Thursday, August 14, 2014

Marijuana revisited but not seen

The article "Marijuana revisited" from Psychology Today:
http://www.psychologytoday.com/blog/where-addiction-meets-your-brain/201408/marijuana-revisited
My Response to Above Article:
Dr. Troncale,

After reading your recent and brief article "Marijuana revisited", I conclude that you have a facile and myopic view on the topic of cannabis and the notion of cognitive liberty which is the backbone of our democratic way of life.

First, the article you cited, much like the one from Boston earlier this year, has severe limitations including insufficient sample size, short age range, and the absence of behavioral correlates. It is scholarly irresponsible to conclude behavioral effects from a study which does not conclude anything about behavior. Also, the article itself takes the increase in rehab numbers for pot as a reason for concern- as if they are self-admitted. This is because of the law and the option between that and jail time. If they missed this simple sociological fact, then their whole scholarship should be thrown into question.  

Maybe teens are disillusioned by a government which tells them cannabis is on par with heroin and so they feel they can't trust any authority. If only drug policy reflected facts instead of xenophobic historical precedents, would people be more trusting of authority figures funded by government such as yourself. Facts only seem worthless when spun by propaganda.

When you say cannabis is a dangerous drug, you cite no source but 1984? It is true that of those who use cannabis a small number will fit some kind of dependency- although it may be more close to caffeine dependency than alcohol dependency. But it is again scholarly reprehensible to word the sentence as to make it seem that ten percent of the whole population may fall "victim" to cannabis "addiction".

Have you ever smoked or used cannabis? By your writing it does not seem so. For instance, you liken cannabis to a mind numbing agent. This ignores the fact the cannabis is regarded as a psychedelic which means mind manifesting- not closing. And those from Karry Mullis to Francis Crick are a testament to psychedelics mind expanding rather than mind numbing effects. Cannabis is not a narcotic- any psychopharmacologist can tell you that. Plus, what would be so hilariously funny to someone with no emotions!?    

If the talking points seem tiresome, that may be because your own cognitive dissonance is wearing you thin. Define medical qualities that are safe? How about the millions of people who feel relief from their pain, with the absence of side effects they find with prescription or OTC medication? Even if you feel some of their aliments are not genuine or sufficient, who are you to stop them if they are not interfering with you? Are you an enemy of liberty? Are you a control freak who wants to see the world in the way he thinks makes the most sense? If so you are not alone; there are all the current and past tyrants of history who are would share these feelings. I hope you are incredibly ignorant on the topic and find the harm immensely over inflated instead.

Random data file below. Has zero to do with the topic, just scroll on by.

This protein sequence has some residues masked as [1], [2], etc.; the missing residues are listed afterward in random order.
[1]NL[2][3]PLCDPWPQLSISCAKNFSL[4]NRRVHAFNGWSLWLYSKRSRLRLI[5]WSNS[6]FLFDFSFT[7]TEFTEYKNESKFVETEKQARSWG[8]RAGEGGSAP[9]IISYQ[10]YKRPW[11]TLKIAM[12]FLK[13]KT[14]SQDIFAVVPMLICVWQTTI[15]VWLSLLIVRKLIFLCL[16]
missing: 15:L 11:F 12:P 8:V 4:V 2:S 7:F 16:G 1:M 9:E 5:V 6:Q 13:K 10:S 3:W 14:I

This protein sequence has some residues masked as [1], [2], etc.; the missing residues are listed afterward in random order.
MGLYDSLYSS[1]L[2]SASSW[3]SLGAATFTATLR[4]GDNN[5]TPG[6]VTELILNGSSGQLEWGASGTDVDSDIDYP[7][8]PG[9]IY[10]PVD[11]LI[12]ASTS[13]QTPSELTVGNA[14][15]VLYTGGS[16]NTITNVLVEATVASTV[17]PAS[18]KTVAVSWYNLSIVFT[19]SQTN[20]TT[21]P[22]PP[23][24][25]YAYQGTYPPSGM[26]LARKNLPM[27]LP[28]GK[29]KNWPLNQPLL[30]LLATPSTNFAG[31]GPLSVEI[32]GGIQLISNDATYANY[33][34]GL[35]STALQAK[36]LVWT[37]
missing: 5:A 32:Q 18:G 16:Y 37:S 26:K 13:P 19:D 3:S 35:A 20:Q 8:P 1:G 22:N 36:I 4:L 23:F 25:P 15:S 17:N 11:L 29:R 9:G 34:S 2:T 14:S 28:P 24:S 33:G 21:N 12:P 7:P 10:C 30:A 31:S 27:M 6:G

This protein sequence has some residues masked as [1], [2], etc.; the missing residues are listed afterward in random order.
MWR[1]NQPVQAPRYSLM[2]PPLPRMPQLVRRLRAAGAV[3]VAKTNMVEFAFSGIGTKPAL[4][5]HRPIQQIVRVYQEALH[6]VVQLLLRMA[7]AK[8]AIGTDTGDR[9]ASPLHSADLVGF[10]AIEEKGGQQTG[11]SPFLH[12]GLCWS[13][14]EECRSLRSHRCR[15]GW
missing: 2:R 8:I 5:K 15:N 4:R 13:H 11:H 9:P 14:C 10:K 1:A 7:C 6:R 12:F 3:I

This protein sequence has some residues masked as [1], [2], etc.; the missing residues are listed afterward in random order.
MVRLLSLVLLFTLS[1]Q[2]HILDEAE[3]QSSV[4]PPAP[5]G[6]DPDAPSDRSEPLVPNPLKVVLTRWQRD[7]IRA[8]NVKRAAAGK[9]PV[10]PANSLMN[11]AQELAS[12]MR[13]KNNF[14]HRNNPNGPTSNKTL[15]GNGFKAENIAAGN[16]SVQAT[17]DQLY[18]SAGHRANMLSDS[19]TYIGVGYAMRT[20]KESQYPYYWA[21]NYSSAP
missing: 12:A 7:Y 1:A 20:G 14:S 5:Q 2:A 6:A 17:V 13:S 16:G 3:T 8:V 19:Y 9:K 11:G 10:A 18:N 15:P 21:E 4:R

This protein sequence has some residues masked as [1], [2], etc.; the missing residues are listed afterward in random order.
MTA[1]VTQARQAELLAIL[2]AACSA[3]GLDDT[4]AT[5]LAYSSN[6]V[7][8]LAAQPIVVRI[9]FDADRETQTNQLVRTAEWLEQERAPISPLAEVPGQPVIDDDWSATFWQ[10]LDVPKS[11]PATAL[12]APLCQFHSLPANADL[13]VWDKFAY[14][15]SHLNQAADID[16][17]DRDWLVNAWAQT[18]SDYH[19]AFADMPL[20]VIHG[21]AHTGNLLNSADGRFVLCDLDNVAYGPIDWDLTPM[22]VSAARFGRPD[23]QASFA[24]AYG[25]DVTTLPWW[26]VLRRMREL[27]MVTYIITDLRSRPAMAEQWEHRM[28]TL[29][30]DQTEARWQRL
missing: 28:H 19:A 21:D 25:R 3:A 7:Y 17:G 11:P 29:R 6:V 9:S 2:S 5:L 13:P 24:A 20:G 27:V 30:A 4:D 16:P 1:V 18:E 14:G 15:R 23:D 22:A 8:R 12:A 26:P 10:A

No one in the cannabis reform movement would want to seriously let children smoke. This is a red herring of an argument and shows the lack of understand you have of the topic at hand. People are calling for adult responsible use of cannabis. In the case of medicine for seizures and other medical issues, they can be prescribed to children.

Again, have you ever used cannabis? Because many will protest against these effects your describing. Many anecdotal reports will show you that the numbing of pain from cannabis and opiates are vastly different. For instance, opiates mask pain. Cannabis on the other hand does not mask pain, but allows the user to delegate the pain to the bottom on his/her list of priorities, as they becomes absorbed in some other activity.

Your fallacious and demagogic arguments appear again as you warn of potentially incompetent surgeons cutting people up while while high on pot. What if they preferred alcohol or a large dose of jittery-hands inducing coffee instead? Any well trained and mature person has the ability to refrain themselves- so this would be a personality issue, not a drug one.

Moreover, if many of these illegal drugs were legal, I don't think they would be "widely available". They would be regulated and people would be informed about proper use and harm reduction techniques. Also, if these substances were legal- pharmacologists could engineer alternatives with more target effects and less side effects. It could be that drugs like heroin, if made legal, would become obsolete, as they would be replaced by safer alternatives.

Here is some further reading by scholars and scientists in the field of psycho and neuro pharmacology. They will inform your beliefs about drugs and help you see through the biases and hand-me-down propaganda presented in your article. Although these are books, they are filled with references to peer-reviewed articles.

-Intoxication: The Universal Drive for Mind-Altering Substances
By  Ronald K. Siegel Ph.D.

-Drugs Without the Hot Air
By David Nutt Ph.D.

-High Price: A Neuroscientist's Journey of Self-Discovery That Challenges Everything You Know About Drugs and Society
By Carl Hart Ph.D.

I hope for a response from you.


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